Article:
Wynn resigns to become CEO of Florida co-op

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After more than 24 years as CEO of Roanoke Electric Cooperative, Curtis Wynn is stepping down to assume the role of CEO of SECO Energy, an electric cooperative serving more than 200,000 member-owners in central Florida.

Wynn’s last day at Roanoke Electric will be December 13th. T

he board of directors has appointed the co-op’s chief operating officer, Marshall Cherry, as interim chief executive officer.

A native of Florida, Wynn, 58, began his career washing trucks for his electric co-op in his rural hometown of Graceville. He said the decision to make a career transition at this point stems, in part, from his desire to be closer to his family and home, where he plans to retire.

“It has been a pleasure to serve the member-owners of Roanoke Electric for the past 24 years,” said Wynn. “This was the culmination of my 42-year career in the electric co-op industry. I’m not saying goodbye. A part of me will always be a part of this region and will be connected to this cooperative.

Wynn has led a variety of cutting edge, high impact initiatives in the cooperative’s long-standing fight against energy poverty in the region.

During his tenure, Wynn developed the co-op’s highly successful Upgrade to learn energy efficiency program. It provides member-owners with on-bill financing to make much-needed, cost-effective home improvements.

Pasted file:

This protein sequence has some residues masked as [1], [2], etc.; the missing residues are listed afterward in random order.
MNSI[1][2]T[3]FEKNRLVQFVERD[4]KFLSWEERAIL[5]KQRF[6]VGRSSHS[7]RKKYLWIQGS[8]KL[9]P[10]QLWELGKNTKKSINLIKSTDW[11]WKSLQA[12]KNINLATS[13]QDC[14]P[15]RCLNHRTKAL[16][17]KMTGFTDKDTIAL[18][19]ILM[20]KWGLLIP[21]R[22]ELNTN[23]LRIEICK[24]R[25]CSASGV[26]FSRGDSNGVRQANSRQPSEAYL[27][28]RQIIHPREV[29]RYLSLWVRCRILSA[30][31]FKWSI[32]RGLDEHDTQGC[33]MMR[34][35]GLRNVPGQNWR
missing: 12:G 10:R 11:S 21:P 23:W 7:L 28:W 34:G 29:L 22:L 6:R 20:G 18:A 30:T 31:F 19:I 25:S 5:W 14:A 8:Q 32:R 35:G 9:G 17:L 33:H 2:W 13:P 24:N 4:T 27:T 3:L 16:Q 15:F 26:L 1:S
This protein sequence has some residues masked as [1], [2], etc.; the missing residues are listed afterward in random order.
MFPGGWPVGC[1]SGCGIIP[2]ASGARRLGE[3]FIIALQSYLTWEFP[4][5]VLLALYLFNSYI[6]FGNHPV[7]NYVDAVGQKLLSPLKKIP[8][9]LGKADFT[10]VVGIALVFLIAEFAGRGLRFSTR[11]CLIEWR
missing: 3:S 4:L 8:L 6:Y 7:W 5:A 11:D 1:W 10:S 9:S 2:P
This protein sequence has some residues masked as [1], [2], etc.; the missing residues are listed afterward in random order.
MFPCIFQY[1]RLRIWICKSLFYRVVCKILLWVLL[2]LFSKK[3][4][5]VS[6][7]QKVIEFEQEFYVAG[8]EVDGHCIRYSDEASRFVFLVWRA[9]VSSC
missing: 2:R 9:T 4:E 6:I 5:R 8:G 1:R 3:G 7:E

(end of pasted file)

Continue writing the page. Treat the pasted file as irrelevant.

In partnership with the US Department of Agriculture, the cooperative also established its sustainable forestry program. He has helped hundreds of local landowners by providing them with information and resources to help them better manage and conserve their land with the goal of building generational wealth.

Most notably, under Wynn’s leadership, the cooperative embarked on what many consider the most ambitious venture in its 86-year history. Called Roanoke Connect, the initiative aimed to bridge the digital divide by bringing broadband connectivity to the region for the first time. After years of basic preparation, connections to high speed Internet service are now underway.

“I would say my proudest achievement is the growth I have seen in our team and how they have stepped up to meet the many challenges the industry has thrown at us over the years,” said Wynn. “They did this by embracing our core values ​​beyond anyone’s expectations, truly wanting to make a difference in the community we serve. Leaving that behind makes me feel good about what lies ahead for Roanoke Electric. “

In addition to his leadership role at the cooperative, Wynn has served on various boards, including the past president of the National Rural Electric Cooperative Association; past president, vice-president and secretary-treasurer of the North Carolina Electric Membership Cooperative; member of the board of directors of the North Carolina Association of Electrical Co-operatives; member of the board of directors of Meridian Cooperative (formerly Southeastern Data Cooperative, SEDC); and former member of the CoBank nomination committee. Earlier this year, he was named a member of the board of directors of the National Cooperative Bank, a leading financial services company.

In January, Wynn will take the reins of SECO Energy, Florida’s third-largest non-profit electric co-op and the country’s seventh. He succeeds longtime SECO Energy CEO Jim Duncan, who plans to retire.


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